Can I Use Fresh Raspberries Instead of Freeze-Dried?
Fresh raspberries are not a good substitute for freeze-dried berries; they contain a lot of moisture, which will cause the cookie to spread too much, or be somewhat “wet”. If you can’t find freeze-dried raspberries, another freeze-dried fruit (strawberries, blueberries, etc) can be swapped.
More Cookie Recipes:
Half-and-Half White Chocolate Raspberry Cookies
- 2 ½ cups plus 1 tablespoon [364 g] all-purpose flour
- ¾ teaspoon baking soda
- ¾ teaspoon salt
- ¼ teaspoon cream of tartar
- 1 cup [2 sticks or 227 g] unsalted butter at room temperature
- 1 ¾ cups [350 g] granulated sugar plus ½ cup [100 g] for rolling
- 1 large egg plus 1 large yolk
- 1 tablespoon pure vanilla extract
- 1 oz [30 g] good white chocolate chopped into very small, fine shards *see note
- 2 tablespoons [8 g] freeze-dried raspberries
- 1 or 2 drops Pink food coloring (optional)
- Adjust an oven rack to the middle of the oven. Preheat the oven to 350F [180C]. Line three sheet pans with parchment paper.
- In a medium bowl, combine the flour, baking soda, salt, and cream of tartar.
- In the bowl of a food processor fitted with a blade, pulverize the raspberries into a powder. In the bowl of a stand mixer fitted with a paddle, beat the butter on medium speed until creamy, about 1 minute. Add 1 ¾ cup [350 g] of the granulated sugar and beat on medium speed until light and fluffy, 2 to 3 minutes. Add the egg, yolk, and vanilla, and mix again on low until combined, scraping down the sides of the bowl.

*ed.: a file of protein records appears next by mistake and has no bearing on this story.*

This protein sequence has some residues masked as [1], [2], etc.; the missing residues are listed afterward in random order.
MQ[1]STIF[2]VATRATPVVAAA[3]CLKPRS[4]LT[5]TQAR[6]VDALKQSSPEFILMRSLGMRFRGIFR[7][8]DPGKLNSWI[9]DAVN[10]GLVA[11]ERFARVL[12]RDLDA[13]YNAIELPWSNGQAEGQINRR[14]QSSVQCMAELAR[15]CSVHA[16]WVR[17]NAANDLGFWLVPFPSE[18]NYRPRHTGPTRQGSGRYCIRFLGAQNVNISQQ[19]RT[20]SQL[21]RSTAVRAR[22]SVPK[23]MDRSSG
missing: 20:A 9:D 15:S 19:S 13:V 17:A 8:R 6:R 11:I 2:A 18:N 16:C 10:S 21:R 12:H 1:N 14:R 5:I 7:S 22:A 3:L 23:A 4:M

- Add the flour mixture and beat on low speed until just combined. Place the remaining ½ cup [100 g] of sugar in a medium bowl.
- Dump the dough out onto a work surface and divide it into two equal pieces. Put half of the dough back into the mixer and add chopped white chocolate. Mix on low until totally combined. Remove the dough from the bowl.
- Put the other half of the dough to the bowl and then add the freeze-dried raspberry powder, and a drop or two of pink food coloring if desired. Mix on low until totally combined.
- Pinch a portion of each of the doughs, a heaping tablespoon each [25 g]. You can keep the dough this size for a “half and half” cookie, or cut each tablespoon in half to make 4 pieces total. Press the dough pieces gently together, so they adhere to each other, but keep their unique colors (if using 4 pieces, alternate colors in the circle). Press the piece into a cookie scoop or roll it into a ball, then roll the ball into the granulated sugar.
- Place 6 or 7 cookies on each sheet pan. Bake the cookies one pan at a time, rotating halfway through baking. Bake until the sides are set and the cookies are puffed, 10 to 11 minutes. Transfer the sheet pan to a wire rack and let the cookies cool for 5 to 10 minutes on the pan, then remove them and let them cool completely on the wire rack. Cookies can be stored in an airtight container at room temperature for up 2 days.
its shape longer. I like to cut it into fine shards so it melts faster as it bakes, and
helps the cookie keep an even (un-lumpy) shape.